Quota Partners

Hear for Good Hearing Aid Donations Nov 2, 2015

  RECYCLE USED HEARING AIDS HERE 

Quota International of Grand Rapids is pleased to announce

HEAR FOR GOOD

A LOCAL PROJECT TO COLLECT USED HEARING AIDS FOR RECYCLING

AS PART OF MAKE A DIFFERENCE DAY

Monday, November 2, 2015

4 p.m. to 8 p.m.

Deaf and Hard of Hearing Services

4328 Kalamazoo St. S.E., Grand Rapids, MI

Hearing aids are collected, remanufactured and

provided to people with lower incomes.

Quota Club of Grand Rapids supports

the deaf and hard of hearing in our community.

quotagr@gmail.com

Read more

Hear For Good Hearing Aid Collection Nov 2, 2015

 RECYCLE USED HEARING AIDS HERE

Quota International of Grand Rapids is pleased to announce

HEAR FOR GOOD

A LOCAL PROJECT TO COLLECT USED HEARING AIDS FOR RECYCLING

AS PART OF MAKE A DIFFERENCE DAY

Monday, November 2, 2015

4 p.m. to 8 p.m.

Deaf and Hard of Hearing Services

4328 Kalamazoo St. S.E., Grand Rapids, MI

Hearing aids are collected, remanufactured and

provided to people with lower incomes.

Quota Club of Grand Rapids supports

the deaf and hard of hearing in our community.

quotagr@gmail.com

Read more

Advisory Council news July 28, 2015

News about the Advisory Council

On July 28th, the Advisory Council met. Several members could not attend, however, I thought you’d like to know that we now have the following people on the Council:

    • Jeannette Johnson, DHHS
    • Pam Howland, Quota
    • Kathy Freeman, Quota
    • Nancy Cluley, DHHS
    • Trish Lopucki, Northview
    • Mary Kay Kolber, GROD
    • Todd Sprunger, MRS (Kent County)
    • Brenda Jones, Hope Network
    • Deb Atwood, DHHS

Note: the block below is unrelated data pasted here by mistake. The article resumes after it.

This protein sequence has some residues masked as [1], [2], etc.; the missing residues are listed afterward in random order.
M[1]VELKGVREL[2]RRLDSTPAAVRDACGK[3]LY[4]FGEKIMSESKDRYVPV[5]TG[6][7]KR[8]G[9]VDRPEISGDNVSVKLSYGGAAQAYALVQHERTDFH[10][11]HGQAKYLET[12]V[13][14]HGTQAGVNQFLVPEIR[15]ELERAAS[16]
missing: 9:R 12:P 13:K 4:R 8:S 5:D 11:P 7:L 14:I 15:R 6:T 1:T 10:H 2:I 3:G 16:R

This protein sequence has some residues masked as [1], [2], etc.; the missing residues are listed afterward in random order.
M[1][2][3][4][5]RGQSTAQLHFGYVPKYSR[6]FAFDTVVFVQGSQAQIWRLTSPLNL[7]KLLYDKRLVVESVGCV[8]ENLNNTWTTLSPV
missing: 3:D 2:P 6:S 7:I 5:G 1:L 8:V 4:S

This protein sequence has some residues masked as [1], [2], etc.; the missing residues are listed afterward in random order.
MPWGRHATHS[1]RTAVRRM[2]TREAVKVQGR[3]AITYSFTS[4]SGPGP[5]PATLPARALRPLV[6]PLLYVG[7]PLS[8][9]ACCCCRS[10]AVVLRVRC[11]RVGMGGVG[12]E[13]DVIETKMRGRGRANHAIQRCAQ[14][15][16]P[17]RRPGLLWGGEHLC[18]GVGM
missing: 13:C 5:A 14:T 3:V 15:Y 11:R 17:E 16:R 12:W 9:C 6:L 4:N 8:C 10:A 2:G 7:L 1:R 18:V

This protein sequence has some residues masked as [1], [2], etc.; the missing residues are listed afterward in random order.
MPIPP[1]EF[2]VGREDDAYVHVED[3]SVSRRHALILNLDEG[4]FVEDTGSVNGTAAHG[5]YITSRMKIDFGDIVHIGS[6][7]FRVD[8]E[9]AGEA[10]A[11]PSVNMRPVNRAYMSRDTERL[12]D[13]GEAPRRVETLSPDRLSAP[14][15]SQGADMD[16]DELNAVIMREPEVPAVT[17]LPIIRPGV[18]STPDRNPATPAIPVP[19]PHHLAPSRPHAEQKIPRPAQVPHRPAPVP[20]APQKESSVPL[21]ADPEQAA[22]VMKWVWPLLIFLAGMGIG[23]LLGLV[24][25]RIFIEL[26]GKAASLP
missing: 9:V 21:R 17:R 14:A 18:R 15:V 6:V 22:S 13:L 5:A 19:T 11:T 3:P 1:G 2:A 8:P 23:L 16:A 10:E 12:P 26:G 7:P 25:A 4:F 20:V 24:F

• Hannah Cluley, student
    • Marcia Patrick, Senior Neighbors
    • Kirsten Kramer, Director of Audiology at Spectrum
    • Cathy Cronick, MRS (Ottawa County, by email)
    • Someone to be selected by Area Agency on Aging

At our recent meeting, we discussed the lack of reading and writing skills of the deaf and employability issues that restrict employment in the community. Both of these issues were expressed by Todd Sprunger and Brenda Jones, both of whom deal with the deaf on a daily basis. Todd and Brenda attended along with Deb Atwood, Jeannette Johnson and Nancy Cluley along with myself.

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President’s Message for June 25, 2015

Quotarians – YOU are amazing people!  You have embraced our mission, our vision and our new format so well.  We are making extraordinary progress in accomplishing our goals to improve our Club!!  We are moving forward with energy, enthusiasm and strength.

I was emailed a copy of our credits toward the Hear For Good program.  I recently had a meeting with Gillian Borkowski at Hear USA.  Some of you may know her from past years in Quota.  She is an outstanding audiologist who continues to share our quest to help the deaf and hard of hearing. Her clients recycle their old hearing aids with her company.recyclesymbol